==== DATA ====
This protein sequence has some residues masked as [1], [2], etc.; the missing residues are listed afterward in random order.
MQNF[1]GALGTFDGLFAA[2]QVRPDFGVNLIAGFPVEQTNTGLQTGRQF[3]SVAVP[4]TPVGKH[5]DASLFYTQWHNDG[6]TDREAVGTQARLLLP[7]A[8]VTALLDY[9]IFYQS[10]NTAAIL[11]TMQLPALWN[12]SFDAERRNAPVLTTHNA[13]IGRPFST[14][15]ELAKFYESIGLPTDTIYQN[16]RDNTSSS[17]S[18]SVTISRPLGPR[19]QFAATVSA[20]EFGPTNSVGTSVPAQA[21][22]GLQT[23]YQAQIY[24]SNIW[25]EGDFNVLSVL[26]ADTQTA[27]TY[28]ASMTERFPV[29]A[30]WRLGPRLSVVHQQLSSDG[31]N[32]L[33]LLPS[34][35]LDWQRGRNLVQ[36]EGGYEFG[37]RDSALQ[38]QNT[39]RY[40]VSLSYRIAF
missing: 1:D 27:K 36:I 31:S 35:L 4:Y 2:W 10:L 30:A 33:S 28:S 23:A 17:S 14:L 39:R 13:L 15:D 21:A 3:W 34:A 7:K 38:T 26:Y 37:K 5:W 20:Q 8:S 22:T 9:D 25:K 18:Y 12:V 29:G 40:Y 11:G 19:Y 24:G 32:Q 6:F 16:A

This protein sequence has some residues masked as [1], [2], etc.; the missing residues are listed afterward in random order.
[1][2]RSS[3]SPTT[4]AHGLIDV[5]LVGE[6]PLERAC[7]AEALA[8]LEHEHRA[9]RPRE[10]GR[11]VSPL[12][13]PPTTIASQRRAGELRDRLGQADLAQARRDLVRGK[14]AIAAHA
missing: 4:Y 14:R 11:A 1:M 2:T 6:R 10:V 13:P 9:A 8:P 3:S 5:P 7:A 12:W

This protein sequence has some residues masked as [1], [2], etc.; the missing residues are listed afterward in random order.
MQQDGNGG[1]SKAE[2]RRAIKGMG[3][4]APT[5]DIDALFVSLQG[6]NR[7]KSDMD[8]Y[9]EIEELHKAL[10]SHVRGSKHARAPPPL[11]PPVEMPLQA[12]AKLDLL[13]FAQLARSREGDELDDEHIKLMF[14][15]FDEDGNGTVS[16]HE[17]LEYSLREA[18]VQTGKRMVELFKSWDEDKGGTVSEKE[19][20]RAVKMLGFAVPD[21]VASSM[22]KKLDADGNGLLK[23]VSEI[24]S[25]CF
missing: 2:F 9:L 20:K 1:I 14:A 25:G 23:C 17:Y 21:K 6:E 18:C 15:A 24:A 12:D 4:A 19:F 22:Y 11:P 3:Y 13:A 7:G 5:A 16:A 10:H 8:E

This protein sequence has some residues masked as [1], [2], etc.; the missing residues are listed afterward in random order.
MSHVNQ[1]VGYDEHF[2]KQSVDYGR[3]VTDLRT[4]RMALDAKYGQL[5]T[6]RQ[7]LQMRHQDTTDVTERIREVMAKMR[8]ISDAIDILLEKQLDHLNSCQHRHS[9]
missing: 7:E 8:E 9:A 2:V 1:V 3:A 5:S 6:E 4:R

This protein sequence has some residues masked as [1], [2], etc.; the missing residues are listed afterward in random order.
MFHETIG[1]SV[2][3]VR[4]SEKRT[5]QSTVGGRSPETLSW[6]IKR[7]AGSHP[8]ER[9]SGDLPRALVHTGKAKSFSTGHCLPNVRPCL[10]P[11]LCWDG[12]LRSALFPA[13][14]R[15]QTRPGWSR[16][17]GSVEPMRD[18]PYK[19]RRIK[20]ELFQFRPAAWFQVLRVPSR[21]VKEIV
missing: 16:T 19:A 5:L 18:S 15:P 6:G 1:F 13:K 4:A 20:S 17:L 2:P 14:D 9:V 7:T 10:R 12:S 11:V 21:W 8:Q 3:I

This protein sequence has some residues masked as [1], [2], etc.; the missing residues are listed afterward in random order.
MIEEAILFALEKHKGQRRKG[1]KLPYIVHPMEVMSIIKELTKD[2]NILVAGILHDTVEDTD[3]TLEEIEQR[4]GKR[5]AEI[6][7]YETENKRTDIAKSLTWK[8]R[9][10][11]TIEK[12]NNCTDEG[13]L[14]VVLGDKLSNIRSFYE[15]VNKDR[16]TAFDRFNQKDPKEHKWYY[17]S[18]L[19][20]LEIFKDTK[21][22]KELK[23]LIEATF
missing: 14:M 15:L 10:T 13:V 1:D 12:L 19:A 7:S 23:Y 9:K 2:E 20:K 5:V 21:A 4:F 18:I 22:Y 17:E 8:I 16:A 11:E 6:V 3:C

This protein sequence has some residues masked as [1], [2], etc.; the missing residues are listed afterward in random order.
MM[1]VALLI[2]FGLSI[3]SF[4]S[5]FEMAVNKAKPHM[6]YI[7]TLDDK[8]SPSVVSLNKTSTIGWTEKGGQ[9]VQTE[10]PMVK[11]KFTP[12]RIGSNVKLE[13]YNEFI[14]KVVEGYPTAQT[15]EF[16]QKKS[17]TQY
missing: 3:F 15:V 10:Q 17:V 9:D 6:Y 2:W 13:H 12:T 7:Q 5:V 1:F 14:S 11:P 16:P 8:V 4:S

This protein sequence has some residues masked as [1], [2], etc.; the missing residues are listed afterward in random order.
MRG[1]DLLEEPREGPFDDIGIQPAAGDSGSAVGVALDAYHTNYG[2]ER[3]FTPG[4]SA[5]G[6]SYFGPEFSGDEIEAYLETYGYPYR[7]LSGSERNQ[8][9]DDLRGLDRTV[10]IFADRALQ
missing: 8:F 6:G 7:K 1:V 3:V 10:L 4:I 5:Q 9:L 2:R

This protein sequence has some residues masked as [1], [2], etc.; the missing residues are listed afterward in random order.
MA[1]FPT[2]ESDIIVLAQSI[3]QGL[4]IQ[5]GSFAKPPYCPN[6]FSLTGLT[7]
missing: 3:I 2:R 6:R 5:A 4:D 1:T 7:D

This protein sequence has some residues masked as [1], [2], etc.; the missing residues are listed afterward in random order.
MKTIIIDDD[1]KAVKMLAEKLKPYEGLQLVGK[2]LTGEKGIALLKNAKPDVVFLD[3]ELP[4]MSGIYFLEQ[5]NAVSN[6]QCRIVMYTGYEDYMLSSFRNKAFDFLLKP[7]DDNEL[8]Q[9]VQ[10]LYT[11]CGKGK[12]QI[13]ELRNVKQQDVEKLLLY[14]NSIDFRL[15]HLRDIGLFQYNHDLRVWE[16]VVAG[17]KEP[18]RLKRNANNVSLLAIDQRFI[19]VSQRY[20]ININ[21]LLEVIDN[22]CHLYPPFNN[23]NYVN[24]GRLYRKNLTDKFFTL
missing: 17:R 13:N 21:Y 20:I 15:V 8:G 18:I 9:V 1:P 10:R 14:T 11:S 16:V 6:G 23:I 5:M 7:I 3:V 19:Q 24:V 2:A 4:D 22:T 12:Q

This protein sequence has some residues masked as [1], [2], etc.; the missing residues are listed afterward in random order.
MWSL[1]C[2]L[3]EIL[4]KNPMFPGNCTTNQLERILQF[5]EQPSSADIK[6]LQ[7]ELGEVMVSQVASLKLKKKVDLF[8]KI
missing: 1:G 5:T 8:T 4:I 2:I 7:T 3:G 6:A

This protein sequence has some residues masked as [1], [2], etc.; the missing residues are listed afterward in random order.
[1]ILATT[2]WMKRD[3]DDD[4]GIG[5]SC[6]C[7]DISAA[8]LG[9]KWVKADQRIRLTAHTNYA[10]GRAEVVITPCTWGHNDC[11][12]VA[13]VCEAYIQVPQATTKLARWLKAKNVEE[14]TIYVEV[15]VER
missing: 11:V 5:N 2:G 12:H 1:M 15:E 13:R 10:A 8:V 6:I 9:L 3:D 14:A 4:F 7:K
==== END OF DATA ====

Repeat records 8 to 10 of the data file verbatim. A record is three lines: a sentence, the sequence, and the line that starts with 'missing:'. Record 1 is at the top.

This protein sequence has some residues masked as [1], [2], etc.; the missing residues are listed afterward in random order.
MRG[1]DLLEEPREGPFDDIGIQPAAGDSGSAVGVALDAYHTNYG[2]ER[3]FTPG[4]SA[5]G[6]SYFGPEFSGDEIEAYLETYGYPYR[7]LSGSERNQ[8][9]DDLRGLDRTV[10]IFADRALQ
missing: 8:F 6:G 7:K 1:V 3:V 10:L 4:I 5:Q 9:L 2:R

This protein sequence has some residues masked as [1], [2], etc.; the missing residues are listed afterward in random order.
MA[1]FPT[2]ESDIIVLAQSI[3]QGL[4]IQ[5]GSFAKPPYCPN[6]FSLTGLT[7]
missing: 3:I 2:R 6:R 5:A 4:D 1:T 7:D

This protein sequence has some residues masked as [1], [2], etc.; the missing residues are listed afterward in random order.
MKTIIIDDD[1]KAVKMLAEKLKPYEGLQLVGK[2]LTGEKGIALLKNAKPDVVFLD[3]ELP[4]MSGIYFLEQ[5]NAVSN[6]QCRIVMYTGYEDYMLSSFRNKAFDFLLKP[7]DDNEL[8]Q[9]VQ[10]LYT[11]CGKGK[12]QI[13]ELRNVKQQDVEKLLLY[14]NSIDFRL[15]HLRDIGLFQYNHDLRVWE[16]VVAG[17]KEP[18]RLKRNANNVSLLAIDQRFI[19]VSQRY[20]ININ[21]LLEVIDN[22]CHLYPPFNN[23]NYVN[24]GRLYRKNLTDKFFTL
missing: 17:R 13:N 21:Y 20:I 15:V 8:G 18:I 9:V 1:P 10:R 14:T 11:S 16:V 6:G 23:I 5:M 7:I 3:V 19:Q 24:V 2:A 4:D 22:T 12:Q